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I'm training to increase my explosiveness for basketball so I'm doing high intensity workouts at the gym and sprints, the goal is to build as much fast twitch muscle as possible. I've read that you should aim for quick sets which could mean either:

Lower reps at higher weight with less speed

OR

Higher reps at a lower weight with higher speed

Is there a sensation in the muscles I could look for after a set to know if I've done the workout properly for fast twitch? I suspect I'll need to experiment at the gym because everyone has a different body type but I'd like to know what has worked for other sprinters/jumpers. I just found an answer to a question that suggests maximum speed with 70-90% of 1RM (I'm looking at the power column in that answer's table). This answer is from scientists, Soviet scientists so the answer seems pretty conclusive to me but I'd like other's opinions.

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You allready found the answer in the first link you provided.

Summary:

  • do fast explosive compound movements
  • no rep should last longer than 7 - 10 sec.
  • keep the repetitions low
  • keep 5 - 10 minutes rest between sets for ATP system to restore (you should not fatique)
  • do plenty of sets and stop when you feel you are becoming slower with the movements
  • focus on the concentric portion of the lift and limit the time under tention for the eccentric portion

Some additional Power exercises for explosiveness: - plyometric pushups - jumping squats - cleans and snatches, push press - speed deadlifts - sprinting - jumping

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    To add to this: Olympic Weightlifting practice movements are great: Hang Snatch, Hang Clean, Jerk (Split and Power), Snatch Balance will all help with explosive power if performed correctly. – John Mar 9 '17 at 8:43
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    True, although some of them are highly technical and require guidance of a trainer when practicing that's why didn't say explicitly Oly Lifting :-). But a valid comment ... – mitro Mar 9 '17 at 8:51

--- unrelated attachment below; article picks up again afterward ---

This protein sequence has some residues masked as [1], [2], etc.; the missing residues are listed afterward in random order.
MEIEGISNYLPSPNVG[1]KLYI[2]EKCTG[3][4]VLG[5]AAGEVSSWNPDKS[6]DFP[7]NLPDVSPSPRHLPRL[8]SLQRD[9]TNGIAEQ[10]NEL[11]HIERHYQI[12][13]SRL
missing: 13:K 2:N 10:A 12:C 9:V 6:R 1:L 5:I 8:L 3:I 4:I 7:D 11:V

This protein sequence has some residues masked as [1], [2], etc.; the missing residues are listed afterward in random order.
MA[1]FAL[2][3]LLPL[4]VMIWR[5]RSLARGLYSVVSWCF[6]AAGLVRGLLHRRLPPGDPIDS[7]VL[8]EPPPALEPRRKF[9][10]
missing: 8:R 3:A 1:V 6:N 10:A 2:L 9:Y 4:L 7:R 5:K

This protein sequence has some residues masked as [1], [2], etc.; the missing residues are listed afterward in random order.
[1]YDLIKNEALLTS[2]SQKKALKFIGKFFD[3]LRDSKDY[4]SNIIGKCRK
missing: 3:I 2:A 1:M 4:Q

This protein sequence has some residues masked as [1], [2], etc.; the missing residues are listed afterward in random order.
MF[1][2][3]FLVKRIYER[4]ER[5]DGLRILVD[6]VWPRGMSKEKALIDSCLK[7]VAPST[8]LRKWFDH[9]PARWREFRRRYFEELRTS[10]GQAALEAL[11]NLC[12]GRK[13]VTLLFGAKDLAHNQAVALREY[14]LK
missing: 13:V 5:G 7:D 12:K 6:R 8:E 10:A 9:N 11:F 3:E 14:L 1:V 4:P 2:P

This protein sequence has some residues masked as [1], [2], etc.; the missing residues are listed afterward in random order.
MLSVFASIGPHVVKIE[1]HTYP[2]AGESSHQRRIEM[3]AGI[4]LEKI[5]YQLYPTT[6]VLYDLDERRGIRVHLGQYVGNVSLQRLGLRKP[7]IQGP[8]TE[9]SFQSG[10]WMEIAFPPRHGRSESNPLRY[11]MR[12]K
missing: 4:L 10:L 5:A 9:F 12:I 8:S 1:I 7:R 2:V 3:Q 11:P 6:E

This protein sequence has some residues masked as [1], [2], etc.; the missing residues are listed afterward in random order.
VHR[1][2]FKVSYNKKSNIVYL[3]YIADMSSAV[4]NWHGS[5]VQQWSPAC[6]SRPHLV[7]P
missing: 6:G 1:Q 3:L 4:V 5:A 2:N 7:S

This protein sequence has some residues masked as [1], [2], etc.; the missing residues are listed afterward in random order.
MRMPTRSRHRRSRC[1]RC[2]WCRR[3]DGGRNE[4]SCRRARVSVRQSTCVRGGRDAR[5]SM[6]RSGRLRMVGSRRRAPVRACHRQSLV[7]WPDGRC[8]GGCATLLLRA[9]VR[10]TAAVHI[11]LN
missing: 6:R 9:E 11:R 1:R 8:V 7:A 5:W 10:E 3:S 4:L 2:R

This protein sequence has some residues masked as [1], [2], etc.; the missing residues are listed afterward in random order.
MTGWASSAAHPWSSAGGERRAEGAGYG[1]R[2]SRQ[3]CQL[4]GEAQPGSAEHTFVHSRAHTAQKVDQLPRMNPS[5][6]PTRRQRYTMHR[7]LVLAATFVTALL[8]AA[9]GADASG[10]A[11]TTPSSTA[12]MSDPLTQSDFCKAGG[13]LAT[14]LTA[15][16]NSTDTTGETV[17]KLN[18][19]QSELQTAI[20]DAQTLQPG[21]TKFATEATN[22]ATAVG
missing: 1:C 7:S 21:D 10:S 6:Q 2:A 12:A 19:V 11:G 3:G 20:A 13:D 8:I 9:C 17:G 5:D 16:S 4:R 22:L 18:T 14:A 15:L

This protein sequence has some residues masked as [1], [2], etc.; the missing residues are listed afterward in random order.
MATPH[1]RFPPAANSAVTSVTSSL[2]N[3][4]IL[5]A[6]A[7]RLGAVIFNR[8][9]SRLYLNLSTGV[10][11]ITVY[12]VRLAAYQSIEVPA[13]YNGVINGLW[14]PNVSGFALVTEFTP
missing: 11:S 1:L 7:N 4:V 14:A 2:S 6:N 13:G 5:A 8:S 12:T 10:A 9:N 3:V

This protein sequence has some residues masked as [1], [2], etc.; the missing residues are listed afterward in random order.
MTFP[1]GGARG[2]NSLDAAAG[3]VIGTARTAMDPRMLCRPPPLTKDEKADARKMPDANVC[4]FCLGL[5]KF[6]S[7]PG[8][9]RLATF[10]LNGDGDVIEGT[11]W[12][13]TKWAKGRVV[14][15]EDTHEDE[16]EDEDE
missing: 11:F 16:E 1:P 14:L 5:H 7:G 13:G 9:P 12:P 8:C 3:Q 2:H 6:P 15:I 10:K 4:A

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"Explosiveness" refers to the rate and efficiency of neuromuscular recruitment: how quickly, thoroughly, and intensely you can cause your muscles to contract. This is largely determined by your genes.

Consider training for strength via heavy squats and deadlifts. Stronger muscles produce more force than weaker muscles, and therefore can produce greater bodily acceleration. Please note that strength training (coupled with proper recovery: food and sleep) probably will increase your muscular bodyweight, but this will not reduce your explosiveness, because muscle is obviously able to lift itself.

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  • The evidence contradicting your answer is the explosive power difference between Powerlifters and Olympic weightlifters. – John Mar 9 '17 at 8:44
  • @JJosaur, could you please elaborate your comment? As I see it, elite Olympic weightlifters, as a group, probably have more genetic endowment for explosiveness (power); whereas elite powerlifters, while also possibly explosive, need only be extremely strong. – Christian Conti-Vock Mar 9 '17 at 14:54
  • "probably have" is not evidence enough for a good answer. – John Mar 9 '17 at 15:02
  • Fair enough, @JJosaur. What do you think of these articles? Speed Gene: Fact or Fiction? What Makes a Great Olympian? Sometimes It’s Genetics – Christian Conti-Vock Mar 9 '17 at 15:24
  • The first one essentially is comments on this paper which is a case study that does not conclude anything relevant to non-Olympic level athletes. The second generalises people by race and puts some explanation as to why Olympic events are dominated by particular races of individuals. Both these refer to the top % of athletes and not the question-asker. It's not "largely" determined by your genes. – John Mar 9 '17 at 16:01

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